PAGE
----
Keri Gold on Myrobalan – The Skin is a golden colour and when fully ripe has a red blush. A freestone peach, with firm flesh, sweet and juicy with a slight red blush around the centre. The tree is reasonably tolerant of leaf curl. Grown by Mr & Mrs Cannon of Keri Keri.

River (seedling) – River Peaches are the ones that set Kay Baxter off on her journey. They are disease resistant, easy to grow and grow true to seed. They are prolific croppers of sweet medium sized, green skin with a red blush, white fleshed, free stone fruit. Ripen late January.

Red Leafed Blackboy on Marianna – Small/medium sized, with dark red grey skin, bright port red and white streaky flesh. A freestone variety, which ripens in late Feb. The fruit is juicy with a strong flavour and is god for dessert or bottling.

Batley on Marianna – Firm, honey coloured skin and flesh when ripe, tender and sweet, wonderful texture and flavour , clingstone, dessert. From  the historic house at Batley on the Kaipara. Outstanding peach, reliable cropper and disease resistant. Ripens March April.

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Then I did some grafting, mainly just stonefruits. Two stray wild plum in the far corner of the forest garden, grafted Whakapirau Gold on the left and Transparent Gage on the right.

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Then, some guerrilla grafting took place by the road. I am using this omega grafting tool, and trying to get used to it. It is different from the classic cuts with the grafting knife. I might try a mix of classic wedge grafting and omega grafting tool, just to hedge my bets with the 100 apple rootstocks.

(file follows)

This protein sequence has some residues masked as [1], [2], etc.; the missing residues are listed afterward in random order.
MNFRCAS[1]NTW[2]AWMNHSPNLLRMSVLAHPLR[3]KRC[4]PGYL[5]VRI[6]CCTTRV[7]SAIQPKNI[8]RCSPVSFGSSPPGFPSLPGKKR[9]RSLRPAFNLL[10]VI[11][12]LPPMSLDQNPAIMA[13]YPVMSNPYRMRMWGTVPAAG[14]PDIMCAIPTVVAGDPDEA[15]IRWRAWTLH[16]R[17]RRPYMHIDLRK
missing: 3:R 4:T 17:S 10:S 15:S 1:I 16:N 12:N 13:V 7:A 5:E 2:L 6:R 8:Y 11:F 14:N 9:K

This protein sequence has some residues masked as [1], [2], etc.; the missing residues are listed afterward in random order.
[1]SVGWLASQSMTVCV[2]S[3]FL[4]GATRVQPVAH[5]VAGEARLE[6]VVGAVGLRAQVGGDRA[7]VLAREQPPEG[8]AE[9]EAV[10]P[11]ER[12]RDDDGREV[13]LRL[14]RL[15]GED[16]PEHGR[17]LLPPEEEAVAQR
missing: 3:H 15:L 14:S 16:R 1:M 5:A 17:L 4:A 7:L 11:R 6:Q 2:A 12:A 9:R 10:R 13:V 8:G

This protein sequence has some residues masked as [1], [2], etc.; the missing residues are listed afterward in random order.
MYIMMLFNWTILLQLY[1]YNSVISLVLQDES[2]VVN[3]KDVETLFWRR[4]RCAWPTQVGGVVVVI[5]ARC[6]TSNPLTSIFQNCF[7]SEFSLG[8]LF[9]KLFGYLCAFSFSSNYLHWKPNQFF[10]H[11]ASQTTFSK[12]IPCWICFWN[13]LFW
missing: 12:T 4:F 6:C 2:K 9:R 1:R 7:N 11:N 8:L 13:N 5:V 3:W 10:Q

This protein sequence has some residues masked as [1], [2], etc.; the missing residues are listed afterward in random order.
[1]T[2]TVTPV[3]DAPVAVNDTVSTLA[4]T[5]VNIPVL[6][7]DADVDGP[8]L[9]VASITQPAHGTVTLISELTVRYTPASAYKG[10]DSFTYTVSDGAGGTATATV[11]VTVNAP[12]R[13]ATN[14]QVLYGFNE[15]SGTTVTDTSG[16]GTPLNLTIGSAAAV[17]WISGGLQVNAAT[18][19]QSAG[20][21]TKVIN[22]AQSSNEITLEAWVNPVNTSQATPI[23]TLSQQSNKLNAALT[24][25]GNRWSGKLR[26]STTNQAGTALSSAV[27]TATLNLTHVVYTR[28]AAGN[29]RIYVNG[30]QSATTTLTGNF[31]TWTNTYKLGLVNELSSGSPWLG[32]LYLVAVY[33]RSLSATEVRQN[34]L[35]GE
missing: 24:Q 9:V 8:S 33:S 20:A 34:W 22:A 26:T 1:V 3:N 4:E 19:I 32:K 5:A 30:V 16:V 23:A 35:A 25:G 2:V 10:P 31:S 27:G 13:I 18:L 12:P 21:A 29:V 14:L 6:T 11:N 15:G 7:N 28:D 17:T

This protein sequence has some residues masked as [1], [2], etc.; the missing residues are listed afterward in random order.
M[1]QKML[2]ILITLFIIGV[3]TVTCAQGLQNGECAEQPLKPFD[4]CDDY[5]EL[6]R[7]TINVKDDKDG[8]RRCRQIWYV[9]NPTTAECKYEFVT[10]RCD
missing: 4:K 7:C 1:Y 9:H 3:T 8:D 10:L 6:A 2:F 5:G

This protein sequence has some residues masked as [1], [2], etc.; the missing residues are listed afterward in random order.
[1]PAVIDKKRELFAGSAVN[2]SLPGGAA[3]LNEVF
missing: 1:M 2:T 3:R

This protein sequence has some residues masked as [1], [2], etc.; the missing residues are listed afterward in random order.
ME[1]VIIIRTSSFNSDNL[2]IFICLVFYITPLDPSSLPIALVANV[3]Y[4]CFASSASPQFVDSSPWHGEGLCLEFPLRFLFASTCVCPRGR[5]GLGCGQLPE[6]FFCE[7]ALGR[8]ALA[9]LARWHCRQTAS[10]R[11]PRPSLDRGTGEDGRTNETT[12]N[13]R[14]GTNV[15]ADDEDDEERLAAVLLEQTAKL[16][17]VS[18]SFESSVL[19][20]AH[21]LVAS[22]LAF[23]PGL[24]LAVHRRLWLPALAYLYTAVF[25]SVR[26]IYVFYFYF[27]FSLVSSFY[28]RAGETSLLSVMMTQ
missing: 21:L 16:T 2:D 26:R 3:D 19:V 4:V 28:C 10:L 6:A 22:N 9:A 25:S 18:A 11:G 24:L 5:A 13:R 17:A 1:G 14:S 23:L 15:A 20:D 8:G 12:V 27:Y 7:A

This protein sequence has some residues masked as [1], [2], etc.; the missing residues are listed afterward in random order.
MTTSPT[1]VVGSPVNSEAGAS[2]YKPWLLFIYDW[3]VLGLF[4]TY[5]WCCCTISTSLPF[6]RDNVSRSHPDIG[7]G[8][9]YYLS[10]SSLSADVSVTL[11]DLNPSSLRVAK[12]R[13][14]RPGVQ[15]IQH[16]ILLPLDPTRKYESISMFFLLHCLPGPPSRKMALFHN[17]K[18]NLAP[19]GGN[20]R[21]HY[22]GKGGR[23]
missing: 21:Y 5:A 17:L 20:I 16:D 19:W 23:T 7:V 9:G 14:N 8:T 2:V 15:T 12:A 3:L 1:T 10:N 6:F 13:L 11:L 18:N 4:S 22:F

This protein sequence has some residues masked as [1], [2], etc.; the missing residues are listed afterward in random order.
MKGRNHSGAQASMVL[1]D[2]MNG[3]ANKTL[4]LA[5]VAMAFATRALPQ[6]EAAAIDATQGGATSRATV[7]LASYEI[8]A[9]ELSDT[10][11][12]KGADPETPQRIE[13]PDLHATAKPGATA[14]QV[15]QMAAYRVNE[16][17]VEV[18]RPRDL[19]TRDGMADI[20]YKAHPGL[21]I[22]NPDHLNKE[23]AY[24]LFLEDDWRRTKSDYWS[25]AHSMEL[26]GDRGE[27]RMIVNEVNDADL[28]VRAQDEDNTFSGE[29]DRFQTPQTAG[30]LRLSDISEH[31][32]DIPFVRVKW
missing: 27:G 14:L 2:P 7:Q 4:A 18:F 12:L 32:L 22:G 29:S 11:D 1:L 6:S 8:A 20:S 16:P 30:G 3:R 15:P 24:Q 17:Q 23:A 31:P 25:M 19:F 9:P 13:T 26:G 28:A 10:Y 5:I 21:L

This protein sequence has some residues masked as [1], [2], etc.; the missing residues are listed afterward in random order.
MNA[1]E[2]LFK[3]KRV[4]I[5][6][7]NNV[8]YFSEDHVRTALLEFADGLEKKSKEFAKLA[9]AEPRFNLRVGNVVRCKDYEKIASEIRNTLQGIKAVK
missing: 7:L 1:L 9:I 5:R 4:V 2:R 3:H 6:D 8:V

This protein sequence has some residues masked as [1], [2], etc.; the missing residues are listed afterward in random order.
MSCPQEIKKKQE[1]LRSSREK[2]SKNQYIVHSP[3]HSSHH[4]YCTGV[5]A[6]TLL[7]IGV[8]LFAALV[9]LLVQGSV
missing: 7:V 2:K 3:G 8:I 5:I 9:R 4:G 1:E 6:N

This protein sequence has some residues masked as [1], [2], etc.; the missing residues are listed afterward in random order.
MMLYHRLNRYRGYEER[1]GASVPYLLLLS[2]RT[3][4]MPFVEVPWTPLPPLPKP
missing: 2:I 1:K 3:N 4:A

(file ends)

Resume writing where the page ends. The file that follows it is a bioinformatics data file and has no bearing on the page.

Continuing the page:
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Then, I got carried away and decided that the Orchard Peach tree could use a lot of grafting. So, I grafted Keri Gold, Red Leafed Black Boy, Whakapirau Gold, and Transparent Gage onto it. I’ll graft some other varieties onto it next season too, just see what I can get my hands on. It’ll be my Rojak Peach tree. I’ve got a Rojak Apple tree planned for the food forest too! Rojak is sort of a Malaysian salad, a mixed plate of really delicious stuff, we use that term for anything or anybody that looks like a plate of assorted fruit salad.

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This is how I am going to be growing sweetcorn and cucurbits this season. Each 35L bag will hold 6 sweetcorn, 2 climbing beans, and 1 cucurbit. I’ve just sow 12 sweetcorn kernels that I saved from last season to see if my half baked seed saving is viable. There’s 20 bags in total, makes up 120 sweetcorn, 40 climbing beans, and 20 cucurbit.

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So, here we go again. The Orchard Cottage this week. I have decided to add nuts to my weekend diet from now on. I think there’s some nutrient in there that I am missing out, and craving for. I had this crazy cravings yesterday, it felt like I was craving for sweet desserts, like a cookie or a slice, and I decided to ask Google about my cravings, and my eyes landed on nuts, the section of the brain that handles cravings lit up like a Christmas tree. So, I head into Lincoln today, and got myself some nuts, and slices, and find out I really enjoy the nuts, but not the slices.

I realized how I enslaved I was to my smartphone last Friday. I dropped it, chest high, onto concrete floor, at work while I was having a conversation with my colleagues. Pretty much, for a moment, all of us had mouth round as goldfish. Something was obviously wrong with the display, but it worked for a moment, and later gave up the ghost. At that moment, I became a lost soul, disconnected from the world, dramatically speaking. I purchased a new smartphone that very same day after work.

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I did more work on the raised beds. The very mature compost from the old raised beds were transferred into the new beds. This gave me an opportunity to redo the old beds, layering the base with cardboard and newspapers, then a bale of pea straw goes into each bed and compacted down. Now, just a few good dose of used coffee grounds, fresh compost, and crusher dust, and Bed 1 to 3 is ready to go.